Why does the world keep on turning? 

"Angels in America Part II: Perestroika"

Method Machine's production of "Angels in America" — which it started earlier this year with the first part, "Millennium Approaches" — is the second staged version I've seen of Tony Kushner's epic, Pulitzer Prize-winning drama. I originally saw it nearly a decade ago, put on by a company in Virginia that had built an entirely new theater in part so that it could pull off all of the play's stunts and special effects.

For his version, Method Machine Director David Henderson made it clear from the get-go that he wasn't even going to attempt the pyrotechnics. He was going to trust in the magic of the theater to bring to life a soaring angel, a roof cracking in half, fiery tomes, a diorama come to life, and the kingdom of heaven itself. Having seen both approaches, I found that all the visual frippery ended up distracting from the heavy emotional lifting being done on stage. By focusing on the play itself, and relying on the audience's ability to be drawn into the magical realism of Kushner's story, the Method Machine production succeeds much more often than not in living up to the ambitious goals of this important piece of 20th century theater.

"Perestroika" picks up right where "Millennium Approaches" left off — and if you didn't see Part 1 back in the spring, get a recap before coming, because there's no "Previously on 'Angels in America'" clip package to ease you in, or a brief in the program to get you up to speed. (Note that Method Machine will present both parts of "Angels in America" on Sunday, September 9.) The year is 1986 and Prior Walter has recently been diagnosed with HIV/AIDS and abandoned by his partner, Louis. In his fragile physical and emotional state, Prior is visited by an angel — an actual, honest-to-you-know-what angel — who demands that he become a modern-day prophet and spread a very important message to humanity: stop progressing because people are screwing up everything.

As Prior wrestles literally and figuratively with angels, Louis finds comfort in the arms of a closeted coworker, Joe, a Republican Mormon lawyer. Joe's emerging homosexuality snaps his wife Harper's already flimsy tether, sending her into an elaborate fantasy world, and has also spurred his mother, Hannah, to sell her home in Utah to move to New York to help her son. Also involved in the story are a fictionalized version of notorious lawyer Roy Cohn and Belize, a close friend of Prior's and the nurse attending Roy as he dies from AIDS.

As previously mentioned, this stripped-down take on "Angels in America" (as stripped down as a 3.5-hour play can be, anyway) allows the audience to focus on the story, the acting, and the language. Regarding the latter, "Perestroika" isn't as beautifully crafted as "Millennium Approaches," which was polished into a gem. "Perestroika" still has some wonderful scenes and lines, but it's unquestionably more indulgent and at times feels a bit scattered. The frequent scene changes add to the start-stop quality of the play, but there are sections that are absolutely riveting. The dual scene in which Prior gets his instructions from the Angel, while simultaneously recounting the experience to Belize, is flawlessly executed, and the final scenes with Roy Cohn and his spectral visitor are genuinely moving despite the seemingly unsympathetic characters involved.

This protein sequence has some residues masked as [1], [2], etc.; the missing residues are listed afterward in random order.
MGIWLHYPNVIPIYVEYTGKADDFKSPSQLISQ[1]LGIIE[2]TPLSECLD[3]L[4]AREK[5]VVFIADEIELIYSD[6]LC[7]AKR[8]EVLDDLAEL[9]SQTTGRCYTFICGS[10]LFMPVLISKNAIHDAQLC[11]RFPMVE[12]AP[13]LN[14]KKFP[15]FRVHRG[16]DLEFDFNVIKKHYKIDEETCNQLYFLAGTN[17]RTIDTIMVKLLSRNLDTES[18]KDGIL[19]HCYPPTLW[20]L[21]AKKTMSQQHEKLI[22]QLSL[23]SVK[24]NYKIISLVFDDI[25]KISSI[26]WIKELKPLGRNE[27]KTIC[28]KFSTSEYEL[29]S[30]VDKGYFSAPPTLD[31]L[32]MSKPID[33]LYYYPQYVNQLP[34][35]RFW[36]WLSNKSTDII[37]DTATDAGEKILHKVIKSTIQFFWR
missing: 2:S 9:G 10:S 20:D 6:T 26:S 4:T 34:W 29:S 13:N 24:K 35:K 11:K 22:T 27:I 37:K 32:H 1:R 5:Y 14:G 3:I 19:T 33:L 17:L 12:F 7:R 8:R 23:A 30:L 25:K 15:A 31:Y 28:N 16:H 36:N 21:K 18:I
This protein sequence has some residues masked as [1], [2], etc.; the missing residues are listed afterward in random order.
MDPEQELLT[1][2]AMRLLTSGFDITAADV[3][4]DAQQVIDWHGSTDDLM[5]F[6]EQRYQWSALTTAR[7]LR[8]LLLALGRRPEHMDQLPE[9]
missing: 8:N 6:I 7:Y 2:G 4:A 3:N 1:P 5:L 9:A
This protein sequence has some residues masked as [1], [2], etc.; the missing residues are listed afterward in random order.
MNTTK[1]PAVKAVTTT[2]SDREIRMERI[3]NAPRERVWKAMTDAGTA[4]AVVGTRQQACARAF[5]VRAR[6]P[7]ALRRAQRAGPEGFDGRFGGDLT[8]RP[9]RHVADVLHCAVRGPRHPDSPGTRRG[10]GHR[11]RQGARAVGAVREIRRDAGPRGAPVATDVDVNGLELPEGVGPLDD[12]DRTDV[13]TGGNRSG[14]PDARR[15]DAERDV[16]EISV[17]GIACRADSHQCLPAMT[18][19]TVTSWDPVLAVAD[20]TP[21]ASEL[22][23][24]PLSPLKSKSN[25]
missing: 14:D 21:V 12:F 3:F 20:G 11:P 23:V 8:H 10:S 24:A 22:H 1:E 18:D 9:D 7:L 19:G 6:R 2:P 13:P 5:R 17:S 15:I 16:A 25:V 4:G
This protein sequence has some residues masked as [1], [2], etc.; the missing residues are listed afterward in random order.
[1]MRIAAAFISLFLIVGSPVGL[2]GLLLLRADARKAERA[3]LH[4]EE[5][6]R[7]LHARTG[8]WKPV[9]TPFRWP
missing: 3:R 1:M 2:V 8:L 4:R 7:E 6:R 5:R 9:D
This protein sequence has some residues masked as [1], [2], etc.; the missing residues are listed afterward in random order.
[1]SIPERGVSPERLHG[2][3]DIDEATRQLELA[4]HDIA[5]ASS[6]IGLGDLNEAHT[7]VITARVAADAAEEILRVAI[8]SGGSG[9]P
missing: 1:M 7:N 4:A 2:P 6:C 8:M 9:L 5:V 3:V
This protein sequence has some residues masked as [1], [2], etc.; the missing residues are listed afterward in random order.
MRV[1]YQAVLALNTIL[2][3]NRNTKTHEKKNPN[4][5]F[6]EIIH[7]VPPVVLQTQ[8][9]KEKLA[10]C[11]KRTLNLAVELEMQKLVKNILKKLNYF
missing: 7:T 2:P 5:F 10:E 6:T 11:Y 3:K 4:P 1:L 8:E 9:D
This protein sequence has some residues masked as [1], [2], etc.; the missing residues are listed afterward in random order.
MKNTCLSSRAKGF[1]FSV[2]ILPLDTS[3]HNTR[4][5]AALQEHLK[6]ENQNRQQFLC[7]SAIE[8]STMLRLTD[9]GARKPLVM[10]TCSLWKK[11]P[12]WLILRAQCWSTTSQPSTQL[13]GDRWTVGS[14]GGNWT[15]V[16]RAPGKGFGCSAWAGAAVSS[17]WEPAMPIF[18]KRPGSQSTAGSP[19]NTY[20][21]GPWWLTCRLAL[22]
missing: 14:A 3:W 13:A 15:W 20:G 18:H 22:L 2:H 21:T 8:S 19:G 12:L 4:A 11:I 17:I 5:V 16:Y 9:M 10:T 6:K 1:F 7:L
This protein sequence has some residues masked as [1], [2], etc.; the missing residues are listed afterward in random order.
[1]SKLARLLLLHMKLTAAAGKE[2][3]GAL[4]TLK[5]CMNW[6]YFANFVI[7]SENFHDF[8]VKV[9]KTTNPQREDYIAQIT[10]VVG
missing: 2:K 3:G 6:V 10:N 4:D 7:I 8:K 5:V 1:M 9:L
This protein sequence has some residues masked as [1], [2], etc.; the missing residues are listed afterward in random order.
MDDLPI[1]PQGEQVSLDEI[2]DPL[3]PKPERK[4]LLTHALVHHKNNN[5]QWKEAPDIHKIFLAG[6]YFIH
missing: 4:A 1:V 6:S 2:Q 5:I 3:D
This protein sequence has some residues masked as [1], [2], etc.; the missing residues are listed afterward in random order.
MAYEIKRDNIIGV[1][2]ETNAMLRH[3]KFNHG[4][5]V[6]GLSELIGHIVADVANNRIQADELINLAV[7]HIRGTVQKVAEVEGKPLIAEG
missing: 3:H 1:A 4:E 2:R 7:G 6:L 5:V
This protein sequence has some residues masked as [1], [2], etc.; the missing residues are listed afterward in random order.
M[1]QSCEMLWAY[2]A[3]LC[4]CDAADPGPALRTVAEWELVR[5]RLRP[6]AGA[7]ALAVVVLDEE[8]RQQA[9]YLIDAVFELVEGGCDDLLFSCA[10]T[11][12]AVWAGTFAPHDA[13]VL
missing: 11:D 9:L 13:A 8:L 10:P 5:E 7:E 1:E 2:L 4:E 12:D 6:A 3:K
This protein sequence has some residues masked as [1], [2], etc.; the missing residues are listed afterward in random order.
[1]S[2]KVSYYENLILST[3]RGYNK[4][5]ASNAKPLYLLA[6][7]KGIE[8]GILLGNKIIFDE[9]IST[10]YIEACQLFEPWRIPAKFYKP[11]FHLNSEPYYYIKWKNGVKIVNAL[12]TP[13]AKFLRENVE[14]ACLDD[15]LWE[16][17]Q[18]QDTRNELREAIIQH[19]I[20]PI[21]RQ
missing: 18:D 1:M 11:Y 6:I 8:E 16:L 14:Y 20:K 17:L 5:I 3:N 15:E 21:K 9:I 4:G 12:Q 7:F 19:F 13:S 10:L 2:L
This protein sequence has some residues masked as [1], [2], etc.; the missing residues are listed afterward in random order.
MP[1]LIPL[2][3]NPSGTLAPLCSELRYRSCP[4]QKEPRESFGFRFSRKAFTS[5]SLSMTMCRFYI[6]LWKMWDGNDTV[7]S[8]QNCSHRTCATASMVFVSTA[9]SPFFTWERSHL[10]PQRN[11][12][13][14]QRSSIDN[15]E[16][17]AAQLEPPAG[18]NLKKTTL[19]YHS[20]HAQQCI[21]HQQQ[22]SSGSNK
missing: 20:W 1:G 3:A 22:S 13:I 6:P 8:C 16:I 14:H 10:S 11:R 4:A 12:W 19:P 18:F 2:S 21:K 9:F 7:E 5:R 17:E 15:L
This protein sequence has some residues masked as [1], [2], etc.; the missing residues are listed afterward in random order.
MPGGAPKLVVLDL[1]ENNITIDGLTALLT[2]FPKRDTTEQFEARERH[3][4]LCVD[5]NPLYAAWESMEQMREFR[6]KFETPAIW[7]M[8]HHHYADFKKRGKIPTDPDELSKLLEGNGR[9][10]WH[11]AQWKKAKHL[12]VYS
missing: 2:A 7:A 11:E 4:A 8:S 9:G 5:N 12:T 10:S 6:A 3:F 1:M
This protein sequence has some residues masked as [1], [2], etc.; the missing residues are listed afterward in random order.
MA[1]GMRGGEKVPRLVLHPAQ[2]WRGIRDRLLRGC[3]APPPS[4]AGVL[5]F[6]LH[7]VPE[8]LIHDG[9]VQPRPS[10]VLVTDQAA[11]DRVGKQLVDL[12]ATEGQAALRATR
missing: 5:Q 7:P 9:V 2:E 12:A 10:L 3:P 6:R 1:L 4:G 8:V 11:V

Almost the entire company from "Millennium Approaches" returns for Part II, with the exception of Erin-Kate Howard, who steps into the roles and robes of the Angel. Howard is magnificent in the role, intense, terrifying, yet beautiful, and she has mastered some very complicated dialogue, finding real emotional nuance in the promises of doom and destruction. Other standouts in the cast include Carl Del Buono as Prior, who anchors the show with his totally believable, fully realized performance; David Jason Kyle makes the ostensibly unlikable Louis oddly charming and relatable; and Marcy J. Savastano as Harper, who finds hope and strength even as every piece of her falls apart.

Ironically, the show's main weakness is when it tries to add the visual flair that director Henderson tried to avoid. Both parts of this "Angels" production attempted to deploy video projections at key points, and they never really worked. This time it was flapping angel wings and the glowing symbol meant to represent God that barely made an impression. This is a case where the director should have trusted his vision, the story, and the talented actors on stage, all of whom did a better job conveying Kushner's concept of God than any projection ever could.

Leaving the show, a friend and I discussed the continued relevance of the play – very much set in the 1980's, and inextricably linked with the AIDS epidemic – in the 21st century. While it's true that, for many, the disease is no longer the death sentence it once was, AIDS still continues to devastate millions of people worldwide. And it only takes a look at the Republican Party's current platform to confirm that Prior's line toward the end – about being "citizens" – is still as crucial today as it was 20 years ago. It's too narrow to think about "Angels in America" as a play about AIDS, or gay people, or even religion. It's so much bigger than that. The idea of "progress," about what it is and what it does and where we're going, will always be important for humanity to consider, to say nothing of trying to figure out why we do the things we do to people we supposedly love. Every time I see or read "Angels in America" I get something new from it; it's like an American version of "Don Quixote." Method Machine's production uncovered even more layers of an already complicated portrait, and it's something that should be seen and appreciated.


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